Chairman of the Senate Committee on Media and Public Affairs, Senator Ajibola Basiru, who spoke to journalists on behalf of the two chambers of the National Assembly after an executive session of the Senate, also advised the Presidency to approach the court if it feels its powers are being encroached upon by the legislature.

The Senator, while responding to a question, said the conception of the programme was not exclusive to the presidency, explaining that its conception, approval and funding were with the considered input of the National Assembly because it believes it’s going to be beneficial for the purpose of addressing the challenges of COVID-19.

According to him, government revolves around the three arms – executive, legislative and judiciary.

Basiru and his counterpart in the House of Representatives, Hon. Benjamin Kalu, in a joint statement, said the suspension of the scheme was necessary, because the lawmakers were concerned about the proper and effective implementation of the scheme.

They also mandated their Committees on Labour and Employment to immediately invite the Minister of Labour and Employment and any other officials of the ministry to appear before the joint committee to brief it on the modality for the implementation of the engagement of 774,000 persons for public works.

The lawmakers said they wanted to ensure transparency of the process just as it did with the National Social Register by the Ministry of Humanitarian Affairs, Disaster Management and Social Development.

A week after the shouting match, the substantive Minister of Labour and Productivity, Dr. Chris Ngige tendered a formal apology to the lawmakers over the incident. Ngige, who was a Senator in the Seventh Senate, tendered an unreserved apology during a visit to the leadership of the Senate and members of the National Assembly Joint Committee on Labour.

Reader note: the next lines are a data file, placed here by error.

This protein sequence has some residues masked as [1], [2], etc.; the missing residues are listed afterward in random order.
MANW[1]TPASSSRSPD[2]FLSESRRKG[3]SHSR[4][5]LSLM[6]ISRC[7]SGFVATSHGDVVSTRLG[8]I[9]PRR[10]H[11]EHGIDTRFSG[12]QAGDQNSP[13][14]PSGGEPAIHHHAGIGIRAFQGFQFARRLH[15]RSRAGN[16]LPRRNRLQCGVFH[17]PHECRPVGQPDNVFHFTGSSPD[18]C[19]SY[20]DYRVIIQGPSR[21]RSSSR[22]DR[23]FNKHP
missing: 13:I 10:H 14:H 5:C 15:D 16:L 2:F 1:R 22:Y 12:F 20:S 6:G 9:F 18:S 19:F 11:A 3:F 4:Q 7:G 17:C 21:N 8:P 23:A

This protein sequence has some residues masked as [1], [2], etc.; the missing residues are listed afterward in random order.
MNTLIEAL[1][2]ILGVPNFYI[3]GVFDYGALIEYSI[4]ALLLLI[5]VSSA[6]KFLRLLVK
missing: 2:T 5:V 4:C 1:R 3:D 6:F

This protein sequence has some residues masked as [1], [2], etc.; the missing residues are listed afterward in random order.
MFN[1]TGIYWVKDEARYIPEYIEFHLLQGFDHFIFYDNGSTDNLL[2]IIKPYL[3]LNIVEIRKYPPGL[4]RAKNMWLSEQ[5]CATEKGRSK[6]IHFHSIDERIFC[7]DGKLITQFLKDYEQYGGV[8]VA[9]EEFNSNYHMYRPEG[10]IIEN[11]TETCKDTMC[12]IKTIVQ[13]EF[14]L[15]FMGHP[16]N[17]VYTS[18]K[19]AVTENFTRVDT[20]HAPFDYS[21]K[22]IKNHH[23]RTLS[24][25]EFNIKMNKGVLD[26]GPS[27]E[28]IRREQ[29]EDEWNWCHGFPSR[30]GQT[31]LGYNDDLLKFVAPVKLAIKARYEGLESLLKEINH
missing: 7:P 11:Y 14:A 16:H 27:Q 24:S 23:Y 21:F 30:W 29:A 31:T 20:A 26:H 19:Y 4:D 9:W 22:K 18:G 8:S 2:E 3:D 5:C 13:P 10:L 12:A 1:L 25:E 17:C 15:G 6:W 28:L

He asked the President of the Senate, Dr. Ahmad Lawan, and the federal lawmakers to discountenance whatever position earlier taken by Keyamo on the implementation of the special public works project.

But Keyamo had insisted that he would still superintend over the recruitment of the 774,000 personnel for special public works programme, which was the source of the disagreement between him and the legislators.

Keyamo, who spoke to reporters after attending another consultative meeting with the National Assembly joint committee, declared that he was standing by his earlier position and that he would pursue it to the last including seeking legal interpretations from the Attorney General of the Federation.

Few days later, Keyamo confirmed that he had secured a fresh instruction from President Buhari on the issue, saying he’s now had the Presidential nod to proceed with the recruitment exercise.

Renewing the War on Public Works

Controversy over the public works jobs of the federal government resurfaced on August 18, 2020 as the National Assembly said it would not be part of the ongoing recruitment in which 30 slots were allotted to each member of the federal legislature.

Senate Minority Leader, Senator Enyinanya Abaribe, while responding to THISDAY’s enquiries about the job scheme said as far as the National Assembly was concerned, they were not participating in any recruitment exercise, because of their earlier reservations about the lack of transparency in the programme, where a minister has hijacked the programme for his own purposes.

He cited the earlier decision of the upper legislative chamber not to be part of the controversial public works scheme, saying, “The Senate of the National Assembly agreed that it will not participate in the programme as vehemently promoted without due process by Minister of State for Labour and Employment, Mr. Festus Keyamo.”

He explained that based on the earlier position of the National Assembly on the issue, the federal legislators would reject the various slots already allocated to them in their respective senatorial districts and constituencies.